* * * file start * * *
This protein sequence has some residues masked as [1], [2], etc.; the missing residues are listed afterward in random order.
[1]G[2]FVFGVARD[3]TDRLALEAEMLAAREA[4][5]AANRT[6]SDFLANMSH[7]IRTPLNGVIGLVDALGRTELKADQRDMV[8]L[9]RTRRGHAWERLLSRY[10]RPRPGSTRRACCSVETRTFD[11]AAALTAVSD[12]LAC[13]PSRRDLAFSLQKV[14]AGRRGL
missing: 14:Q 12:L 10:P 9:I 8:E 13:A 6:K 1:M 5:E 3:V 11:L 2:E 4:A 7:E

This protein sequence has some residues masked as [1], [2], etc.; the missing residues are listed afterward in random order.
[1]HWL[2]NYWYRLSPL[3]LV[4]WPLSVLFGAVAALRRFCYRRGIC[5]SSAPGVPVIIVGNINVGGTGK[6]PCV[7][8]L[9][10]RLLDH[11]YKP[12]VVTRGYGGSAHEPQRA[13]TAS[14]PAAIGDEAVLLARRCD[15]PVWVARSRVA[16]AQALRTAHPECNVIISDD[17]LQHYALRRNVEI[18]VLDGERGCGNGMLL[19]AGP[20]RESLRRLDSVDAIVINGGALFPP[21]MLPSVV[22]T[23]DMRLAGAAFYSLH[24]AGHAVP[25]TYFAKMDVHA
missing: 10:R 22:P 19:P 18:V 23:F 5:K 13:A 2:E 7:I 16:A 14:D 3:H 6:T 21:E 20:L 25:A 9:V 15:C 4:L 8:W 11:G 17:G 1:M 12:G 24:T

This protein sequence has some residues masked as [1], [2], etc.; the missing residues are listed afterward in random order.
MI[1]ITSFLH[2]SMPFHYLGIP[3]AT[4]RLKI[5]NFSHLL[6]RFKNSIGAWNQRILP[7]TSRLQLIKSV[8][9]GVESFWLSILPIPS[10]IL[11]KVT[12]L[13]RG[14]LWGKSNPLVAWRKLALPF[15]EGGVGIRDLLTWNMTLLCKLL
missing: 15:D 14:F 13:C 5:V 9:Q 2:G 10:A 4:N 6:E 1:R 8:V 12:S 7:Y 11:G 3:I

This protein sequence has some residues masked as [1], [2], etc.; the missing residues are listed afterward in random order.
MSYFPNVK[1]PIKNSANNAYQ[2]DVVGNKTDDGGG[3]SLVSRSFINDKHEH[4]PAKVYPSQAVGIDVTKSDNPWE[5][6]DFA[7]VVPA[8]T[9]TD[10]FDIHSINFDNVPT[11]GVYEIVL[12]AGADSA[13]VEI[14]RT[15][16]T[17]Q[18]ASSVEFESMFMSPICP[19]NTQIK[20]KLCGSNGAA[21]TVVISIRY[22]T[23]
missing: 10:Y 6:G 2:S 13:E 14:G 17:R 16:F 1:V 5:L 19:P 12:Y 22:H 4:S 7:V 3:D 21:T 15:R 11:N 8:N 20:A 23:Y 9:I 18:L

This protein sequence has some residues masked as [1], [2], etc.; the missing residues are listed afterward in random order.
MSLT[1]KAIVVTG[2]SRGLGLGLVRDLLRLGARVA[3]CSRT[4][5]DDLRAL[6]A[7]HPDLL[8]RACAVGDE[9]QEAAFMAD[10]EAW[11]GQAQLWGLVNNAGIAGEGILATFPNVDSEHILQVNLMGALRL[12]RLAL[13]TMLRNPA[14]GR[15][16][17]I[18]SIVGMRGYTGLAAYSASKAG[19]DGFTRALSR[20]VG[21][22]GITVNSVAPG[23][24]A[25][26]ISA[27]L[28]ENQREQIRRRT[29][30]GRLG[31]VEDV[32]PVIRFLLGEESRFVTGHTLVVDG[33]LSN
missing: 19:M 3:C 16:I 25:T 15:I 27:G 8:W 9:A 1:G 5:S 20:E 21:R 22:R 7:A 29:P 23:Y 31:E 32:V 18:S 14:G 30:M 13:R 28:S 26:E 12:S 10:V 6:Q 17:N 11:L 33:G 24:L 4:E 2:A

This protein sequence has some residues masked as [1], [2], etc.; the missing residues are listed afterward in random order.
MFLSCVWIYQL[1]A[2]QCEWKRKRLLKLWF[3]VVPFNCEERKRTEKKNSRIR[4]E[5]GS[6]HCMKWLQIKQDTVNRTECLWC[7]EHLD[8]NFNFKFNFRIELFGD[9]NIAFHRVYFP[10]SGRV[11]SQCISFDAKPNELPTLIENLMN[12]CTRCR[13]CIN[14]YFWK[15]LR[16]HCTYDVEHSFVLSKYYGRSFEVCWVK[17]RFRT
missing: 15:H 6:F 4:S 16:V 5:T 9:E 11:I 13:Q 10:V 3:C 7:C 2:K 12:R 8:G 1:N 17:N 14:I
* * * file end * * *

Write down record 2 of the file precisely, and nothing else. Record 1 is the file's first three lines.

This protein sequence has some residues masked as [1], [2], etc.; the missing residues are listed afterward in random order.
[1]HWL[2]NYWYRLSPL[3]LV[4]WPLSVLFGAVAALRRFCYRRGIC[5]SSAPGVPVIIVGNINVGGTGK[6]PCV[7][8]L[9][10]RLLDH[11]YKP[12]VVTRGYGGSAHEPQRA[13]TAS[14]PAAIGDEAVLLARRCD[15]PVWVARSRVA[16]AQALRTAHPECNVIISDD[17]LQHYALRRNVEI[18]VLDGERGCGNGMLL[19]AGP[20]RESLRRLDSVDAIVINGGALFPP[21]MLPSVV[22]T[23]DMRLAGAAFYSLH[24]AGHAVP[25]TYFAKMDVHA
missing: 10:R 22:P 19:P 18:V 23:F 5:K 13:A 2:E 7:I 16:A 14:D 3:H 6:T 21:E 20:L 25:A 9:V 15:C 4:L 8:W 11:G 17:G 1:M 12:G 24:T